||Since the Renaissance, countless writers have been magnetized by the notion of love
between women. From Renaissance love poems to twentieth-century novels, plays, and
short stories, The Literature of Lesbianism brings together hundreds of literary works
on the subject of female homosexuality. This is not an anthology of "lesbian writers."
Nor is it simply a one-sided compendium of "positive" or "negative" images of lesbian
experience. Terry Castle explores the emergence and transformation of the "idea of
lesbianism": its conceptual origins and how it has been transmitted, transformed,
and collectively embellished over the past five centuries. Both male and female authors
are represented here and they display an astonishing and often unpredictable range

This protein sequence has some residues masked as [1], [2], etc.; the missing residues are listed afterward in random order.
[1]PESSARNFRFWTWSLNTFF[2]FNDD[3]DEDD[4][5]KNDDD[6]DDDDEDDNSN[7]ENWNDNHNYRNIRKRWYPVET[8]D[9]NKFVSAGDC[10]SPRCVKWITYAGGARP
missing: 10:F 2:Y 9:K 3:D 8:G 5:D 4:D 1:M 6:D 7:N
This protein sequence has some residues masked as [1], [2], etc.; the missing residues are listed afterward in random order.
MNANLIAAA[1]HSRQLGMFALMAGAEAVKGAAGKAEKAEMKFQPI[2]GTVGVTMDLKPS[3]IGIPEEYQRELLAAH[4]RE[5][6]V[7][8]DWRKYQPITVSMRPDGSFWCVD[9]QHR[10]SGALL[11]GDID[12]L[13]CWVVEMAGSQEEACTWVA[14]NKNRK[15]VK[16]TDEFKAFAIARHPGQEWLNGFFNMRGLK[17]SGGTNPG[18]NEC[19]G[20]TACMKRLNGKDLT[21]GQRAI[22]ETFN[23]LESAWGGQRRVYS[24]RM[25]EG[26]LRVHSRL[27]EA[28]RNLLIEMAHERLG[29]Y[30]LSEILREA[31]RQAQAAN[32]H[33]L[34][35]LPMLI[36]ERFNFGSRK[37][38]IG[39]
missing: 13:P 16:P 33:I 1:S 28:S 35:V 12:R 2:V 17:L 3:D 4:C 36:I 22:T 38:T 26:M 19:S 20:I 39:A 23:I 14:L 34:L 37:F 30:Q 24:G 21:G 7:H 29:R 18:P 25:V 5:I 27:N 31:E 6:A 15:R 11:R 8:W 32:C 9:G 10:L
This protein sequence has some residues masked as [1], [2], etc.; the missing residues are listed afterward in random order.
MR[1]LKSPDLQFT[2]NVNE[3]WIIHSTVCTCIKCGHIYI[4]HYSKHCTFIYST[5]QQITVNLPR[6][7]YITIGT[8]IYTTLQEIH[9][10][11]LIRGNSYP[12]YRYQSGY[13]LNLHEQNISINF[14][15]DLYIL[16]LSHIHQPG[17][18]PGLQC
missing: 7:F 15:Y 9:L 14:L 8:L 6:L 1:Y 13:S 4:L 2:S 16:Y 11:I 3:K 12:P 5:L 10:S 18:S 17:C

of attitudes. Some excoriate female same-sex love; some eulogize it. Some are salacious
or satiric; others sympathetic and confessional. Yet what comes across everywhere
is just how visible -as a literary theme -Sapphic love has always been in Western
literature. As Castle demonstrates, it is hardly the taboo or forbidden topic we sometimes
assume it to be, but has in fact been a central preoccupation for many of our greatest
writers, past and present. Beginning with an excerpt from Ariosto_s comic epic poem,
Orlando Furioso, the anthology progresses chronologically through the next five centuries,
presenting selections from Shakespeare, John Donne, Katherine Philips, Aphra Behn,
Sor Juana Ines de la Cruz, Alexander Pope, the Marquis de Sade, Samuel Taylor Coleridge,
Charlotte Brontë, Emily Dickinson, Guy de Maupassant, Henry James, Willa Cather, Viginia
Woolf, Ernest Hemingway, Nella Larsen, Colette, and Graham Greene, among many others.
It also includes some anonymous works -several published here for the first time -as
well as numerous translations from the writers of antiquity, such as Sappho, Ovid,
Martial, and Juvenal, whose rediscovery in the early Renaissance helped shape subsequent
Western literary representations of female homosexuality.